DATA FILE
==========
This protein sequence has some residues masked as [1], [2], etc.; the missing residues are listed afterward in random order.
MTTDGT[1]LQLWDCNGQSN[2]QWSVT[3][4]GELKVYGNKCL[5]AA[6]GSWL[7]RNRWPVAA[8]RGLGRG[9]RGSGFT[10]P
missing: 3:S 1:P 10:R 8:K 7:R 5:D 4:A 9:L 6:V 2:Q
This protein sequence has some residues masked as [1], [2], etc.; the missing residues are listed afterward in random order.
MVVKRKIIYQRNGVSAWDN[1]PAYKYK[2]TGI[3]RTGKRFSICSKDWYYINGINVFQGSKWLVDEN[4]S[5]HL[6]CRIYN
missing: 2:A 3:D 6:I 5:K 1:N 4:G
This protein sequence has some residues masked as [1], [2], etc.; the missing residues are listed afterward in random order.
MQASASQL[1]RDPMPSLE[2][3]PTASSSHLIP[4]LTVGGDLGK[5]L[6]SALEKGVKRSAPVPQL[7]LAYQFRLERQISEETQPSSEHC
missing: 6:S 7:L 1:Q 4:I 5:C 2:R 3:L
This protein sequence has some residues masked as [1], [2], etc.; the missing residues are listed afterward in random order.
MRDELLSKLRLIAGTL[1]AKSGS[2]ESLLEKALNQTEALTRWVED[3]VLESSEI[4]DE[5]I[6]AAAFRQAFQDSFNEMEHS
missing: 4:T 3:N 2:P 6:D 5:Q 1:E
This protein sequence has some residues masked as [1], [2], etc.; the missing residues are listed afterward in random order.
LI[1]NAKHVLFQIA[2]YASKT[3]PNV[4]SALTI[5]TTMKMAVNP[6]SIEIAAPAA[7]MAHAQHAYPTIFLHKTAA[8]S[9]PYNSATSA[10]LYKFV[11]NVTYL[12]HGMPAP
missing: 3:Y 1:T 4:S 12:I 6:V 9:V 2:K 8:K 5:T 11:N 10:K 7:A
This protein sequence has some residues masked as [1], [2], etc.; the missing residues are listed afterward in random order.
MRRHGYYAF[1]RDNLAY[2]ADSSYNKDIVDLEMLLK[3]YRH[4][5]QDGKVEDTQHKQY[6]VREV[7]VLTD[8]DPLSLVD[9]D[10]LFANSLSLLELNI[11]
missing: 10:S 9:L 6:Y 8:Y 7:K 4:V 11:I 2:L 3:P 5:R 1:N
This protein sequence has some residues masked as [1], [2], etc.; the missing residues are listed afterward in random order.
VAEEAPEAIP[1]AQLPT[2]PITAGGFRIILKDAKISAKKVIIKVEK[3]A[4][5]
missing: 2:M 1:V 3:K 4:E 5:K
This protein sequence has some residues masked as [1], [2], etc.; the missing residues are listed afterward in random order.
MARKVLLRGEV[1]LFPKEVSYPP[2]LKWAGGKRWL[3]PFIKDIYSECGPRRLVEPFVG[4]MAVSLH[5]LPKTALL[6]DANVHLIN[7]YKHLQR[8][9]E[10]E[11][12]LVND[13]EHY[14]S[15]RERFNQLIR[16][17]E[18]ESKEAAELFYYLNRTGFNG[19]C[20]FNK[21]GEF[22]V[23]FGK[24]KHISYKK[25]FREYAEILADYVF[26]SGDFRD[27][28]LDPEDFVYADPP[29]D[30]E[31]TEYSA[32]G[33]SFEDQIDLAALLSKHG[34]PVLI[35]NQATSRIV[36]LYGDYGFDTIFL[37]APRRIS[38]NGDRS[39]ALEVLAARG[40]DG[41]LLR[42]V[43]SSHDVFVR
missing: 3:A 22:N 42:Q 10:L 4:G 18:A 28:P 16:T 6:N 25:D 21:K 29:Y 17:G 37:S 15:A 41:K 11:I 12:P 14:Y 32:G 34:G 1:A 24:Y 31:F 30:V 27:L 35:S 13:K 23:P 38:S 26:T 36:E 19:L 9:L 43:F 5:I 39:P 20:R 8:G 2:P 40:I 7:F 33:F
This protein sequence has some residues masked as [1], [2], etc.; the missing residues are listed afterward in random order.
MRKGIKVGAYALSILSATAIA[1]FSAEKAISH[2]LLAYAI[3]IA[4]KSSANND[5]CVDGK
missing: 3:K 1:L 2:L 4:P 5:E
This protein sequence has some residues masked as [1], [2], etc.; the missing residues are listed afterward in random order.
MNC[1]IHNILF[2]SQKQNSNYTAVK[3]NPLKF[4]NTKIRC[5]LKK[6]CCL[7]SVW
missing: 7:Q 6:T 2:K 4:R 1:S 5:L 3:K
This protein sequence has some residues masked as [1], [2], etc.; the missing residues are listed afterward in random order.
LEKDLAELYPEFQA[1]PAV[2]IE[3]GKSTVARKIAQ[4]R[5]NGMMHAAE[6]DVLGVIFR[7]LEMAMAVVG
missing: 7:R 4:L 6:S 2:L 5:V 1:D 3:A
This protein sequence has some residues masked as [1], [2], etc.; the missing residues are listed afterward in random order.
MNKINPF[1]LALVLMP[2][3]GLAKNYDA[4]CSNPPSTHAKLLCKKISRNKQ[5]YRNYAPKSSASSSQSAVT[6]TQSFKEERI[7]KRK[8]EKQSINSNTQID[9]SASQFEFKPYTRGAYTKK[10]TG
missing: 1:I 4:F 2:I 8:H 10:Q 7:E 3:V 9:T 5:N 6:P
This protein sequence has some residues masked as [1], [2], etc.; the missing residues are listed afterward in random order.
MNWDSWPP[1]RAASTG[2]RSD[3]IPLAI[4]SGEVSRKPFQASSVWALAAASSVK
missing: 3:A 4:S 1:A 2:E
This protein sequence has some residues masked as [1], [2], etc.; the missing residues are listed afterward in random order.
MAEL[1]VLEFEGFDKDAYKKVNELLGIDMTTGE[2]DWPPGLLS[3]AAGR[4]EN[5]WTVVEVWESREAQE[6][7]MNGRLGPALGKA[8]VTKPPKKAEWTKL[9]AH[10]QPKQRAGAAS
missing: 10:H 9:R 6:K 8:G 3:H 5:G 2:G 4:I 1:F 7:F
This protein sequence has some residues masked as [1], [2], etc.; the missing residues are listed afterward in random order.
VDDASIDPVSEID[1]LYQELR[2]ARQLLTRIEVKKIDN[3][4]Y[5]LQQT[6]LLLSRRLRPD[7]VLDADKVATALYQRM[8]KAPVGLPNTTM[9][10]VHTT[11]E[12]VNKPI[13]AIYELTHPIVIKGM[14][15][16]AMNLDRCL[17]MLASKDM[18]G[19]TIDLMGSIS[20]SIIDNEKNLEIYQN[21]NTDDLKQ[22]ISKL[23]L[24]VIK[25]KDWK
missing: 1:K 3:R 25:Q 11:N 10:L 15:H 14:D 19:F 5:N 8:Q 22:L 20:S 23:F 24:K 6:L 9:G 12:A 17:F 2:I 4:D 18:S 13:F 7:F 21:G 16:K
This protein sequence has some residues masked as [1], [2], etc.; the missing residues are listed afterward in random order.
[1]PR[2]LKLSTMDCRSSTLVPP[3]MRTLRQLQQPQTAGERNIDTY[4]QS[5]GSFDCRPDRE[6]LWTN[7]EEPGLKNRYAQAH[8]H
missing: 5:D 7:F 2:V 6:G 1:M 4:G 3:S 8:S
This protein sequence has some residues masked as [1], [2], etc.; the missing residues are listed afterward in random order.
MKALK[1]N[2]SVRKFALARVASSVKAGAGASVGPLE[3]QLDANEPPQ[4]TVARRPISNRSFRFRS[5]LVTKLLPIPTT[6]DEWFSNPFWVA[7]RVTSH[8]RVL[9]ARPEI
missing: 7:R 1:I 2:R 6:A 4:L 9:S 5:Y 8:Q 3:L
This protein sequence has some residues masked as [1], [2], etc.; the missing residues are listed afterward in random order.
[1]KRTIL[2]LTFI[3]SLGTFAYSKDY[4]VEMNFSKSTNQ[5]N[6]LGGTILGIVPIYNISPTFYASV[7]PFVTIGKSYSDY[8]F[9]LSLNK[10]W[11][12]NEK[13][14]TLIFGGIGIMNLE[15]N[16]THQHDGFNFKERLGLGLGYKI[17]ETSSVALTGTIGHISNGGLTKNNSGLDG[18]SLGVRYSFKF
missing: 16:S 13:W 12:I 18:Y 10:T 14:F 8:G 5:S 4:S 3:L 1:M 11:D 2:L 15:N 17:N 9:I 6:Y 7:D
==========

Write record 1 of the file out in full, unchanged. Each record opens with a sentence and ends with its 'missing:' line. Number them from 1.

This protein sequence has some residues masked as [1], [2], etc.; the missing residues are listed afterward in random order.
MTTDGT[1]LQLWDCNGQSN[2]QWSVT[3][4]GELKVYGNKCL[5]AA[6]GSWL[7]RNRWPVAA[8]RGLGRG[9]RGSGFT[10]P
missing: 3:S 1:P 10:R 8:K 7:R 5:D 4:A 9:L 6:V 2:Q